Fashion designers design and oversee the production of original clothing, accessories, and footwear. They research fashion trends, create a theme for a collection, sketch their designs by hand or with computer-aided design (CAD) programs, pick and choose fabrics, and present samples of their designs to a creative director or in a fashion or trade show. Some fashion designers are self-employed while others work for large design firms or apparel companies.
Fashion designers are not required to hold a postsecondary degree, but most enter their profession with an associate or bachelor’s degree in fashion design. Employers are likely to favor designers with a strong portfolio who are familiar with CAD technology, have a thorough knowledge of textiles and fabrics, and understand each step of the clothing production process.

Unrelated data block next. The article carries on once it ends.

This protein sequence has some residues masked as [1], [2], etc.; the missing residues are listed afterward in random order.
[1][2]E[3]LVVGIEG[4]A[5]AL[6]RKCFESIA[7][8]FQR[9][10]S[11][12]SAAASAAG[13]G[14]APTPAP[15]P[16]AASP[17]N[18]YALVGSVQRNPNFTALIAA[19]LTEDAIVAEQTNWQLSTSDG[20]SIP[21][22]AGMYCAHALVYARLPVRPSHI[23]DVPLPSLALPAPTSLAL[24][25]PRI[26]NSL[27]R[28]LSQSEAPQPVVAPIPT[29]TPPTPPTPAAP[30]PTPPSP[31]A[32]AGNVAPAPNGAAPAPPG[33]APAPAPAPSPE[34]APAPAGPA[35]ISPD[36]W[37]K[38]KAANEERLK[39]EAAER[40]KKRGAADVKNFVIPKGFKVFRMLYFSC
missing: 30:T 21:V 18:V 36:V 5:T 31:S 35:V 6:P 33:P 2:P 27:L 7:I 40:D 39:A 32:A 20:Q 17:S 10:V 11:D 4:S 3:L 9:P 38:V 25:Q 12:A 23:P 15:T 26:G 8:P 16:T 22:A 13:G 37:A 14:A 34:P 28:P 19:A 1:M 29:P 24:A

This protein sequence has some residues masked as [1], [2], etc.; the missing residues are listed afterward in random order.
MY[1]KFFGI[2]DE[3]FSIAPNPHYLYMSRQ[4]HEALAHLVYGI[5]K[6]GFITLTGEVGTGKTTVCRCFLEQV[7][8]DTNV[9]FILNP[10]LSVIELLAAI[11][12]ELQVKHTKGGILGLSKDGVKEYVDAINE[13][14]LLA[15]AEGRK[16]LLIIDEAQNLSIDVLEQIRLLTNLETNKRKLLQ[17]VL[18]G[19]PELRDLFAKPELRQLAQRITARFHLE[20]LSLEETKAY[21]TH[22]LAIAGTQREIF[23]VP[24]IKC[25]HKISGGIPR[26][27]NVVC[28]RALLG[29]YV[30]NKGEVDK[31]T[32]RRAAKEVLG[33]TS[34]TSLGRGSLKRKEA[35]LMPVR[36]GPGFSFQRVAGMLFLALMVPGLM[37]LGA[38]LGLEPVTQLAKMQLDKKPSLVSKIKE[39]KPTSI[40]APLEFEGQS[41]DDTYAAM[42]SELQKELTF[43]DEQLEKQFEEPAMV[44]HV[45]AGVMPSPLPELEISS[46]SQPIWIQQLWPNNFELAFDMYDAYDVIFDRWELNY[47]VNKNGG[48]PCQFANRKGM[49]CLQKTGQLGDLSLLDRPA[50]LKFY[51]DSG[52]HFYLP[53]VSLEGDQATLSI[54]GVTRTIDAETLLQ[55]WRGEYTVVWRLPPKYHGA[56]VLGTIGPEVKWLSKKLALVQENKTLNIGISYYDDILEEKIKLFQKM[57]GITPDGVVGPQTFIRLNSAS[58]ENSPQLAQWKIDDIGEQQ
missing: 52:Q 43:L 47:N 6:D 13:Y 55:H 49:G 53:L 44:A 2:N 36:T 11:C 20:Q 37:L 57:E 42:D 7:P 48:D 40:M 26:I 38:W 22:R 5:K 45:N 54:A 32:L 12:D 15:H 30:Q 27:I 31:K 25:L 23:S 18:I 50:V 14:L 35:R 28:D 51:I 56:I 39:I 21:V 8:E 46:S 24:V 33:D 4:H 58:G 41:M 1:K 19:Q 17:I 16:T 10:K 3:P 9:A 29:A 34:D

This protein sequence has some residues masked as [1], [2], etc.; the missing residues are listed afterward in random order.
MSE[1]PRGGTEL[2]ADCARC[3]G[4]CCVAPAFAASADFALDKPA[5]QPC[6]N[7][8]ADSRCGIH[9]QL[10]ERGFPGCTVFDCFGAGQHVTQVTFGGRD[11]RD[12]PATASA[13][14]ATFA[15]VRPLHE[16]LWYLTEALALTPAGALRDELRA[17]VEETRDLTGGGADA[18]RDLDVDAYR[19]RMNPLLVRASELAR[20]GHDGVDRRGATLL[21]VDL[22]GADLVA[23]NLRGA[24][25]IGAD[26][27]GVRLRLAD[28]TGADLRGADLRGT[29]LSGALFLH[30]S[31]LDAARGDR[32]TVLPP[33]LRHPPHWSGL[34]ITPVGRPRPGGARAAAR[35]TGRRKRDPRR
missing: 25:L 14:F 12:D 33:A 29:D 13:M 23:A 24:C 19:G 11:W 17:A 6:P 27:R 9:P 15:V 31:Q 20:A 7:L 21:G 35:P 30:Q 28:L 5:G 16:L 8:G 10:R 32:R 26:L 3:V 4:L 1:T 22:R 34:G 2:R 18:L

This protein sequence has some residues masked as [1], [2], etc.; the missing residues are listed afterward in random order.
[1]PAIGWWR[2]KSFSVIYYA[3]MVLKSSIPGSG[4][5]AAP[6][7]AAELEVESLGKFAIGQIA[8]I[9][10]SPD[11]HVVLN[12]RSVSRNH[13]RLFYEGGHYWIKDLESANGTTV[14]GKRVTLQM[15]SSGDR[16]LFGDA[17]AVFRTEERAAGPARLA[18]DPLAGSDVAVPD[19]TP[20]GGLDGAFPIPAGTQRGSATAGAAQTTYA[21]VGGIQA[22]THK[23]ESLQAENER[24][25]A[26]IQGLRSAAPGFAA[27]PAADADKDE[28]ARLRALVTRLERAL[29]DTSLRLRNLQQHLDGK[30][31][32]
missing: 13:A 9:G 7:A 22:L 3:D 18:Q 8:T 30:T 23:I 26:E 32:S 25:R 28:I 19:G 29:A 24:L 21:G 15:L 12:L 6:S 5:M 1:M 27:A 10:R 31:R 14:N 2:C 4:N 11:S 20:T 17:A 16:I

There are several accredited schools that offer two-year associate degrees, bachelor’s degrees, master’s degrees, and online diplomas or certificates in fashion, jewelry, or accessory design. Coursework in a typical bachelor’s of fine arts program in fashion design may cover men’s and women’s wear, fashion and art history, visual communication, clothing construction, merchandising, and marketing. While in school, students can begin building their design portfolio to show to potential employers by submitting work to student contests.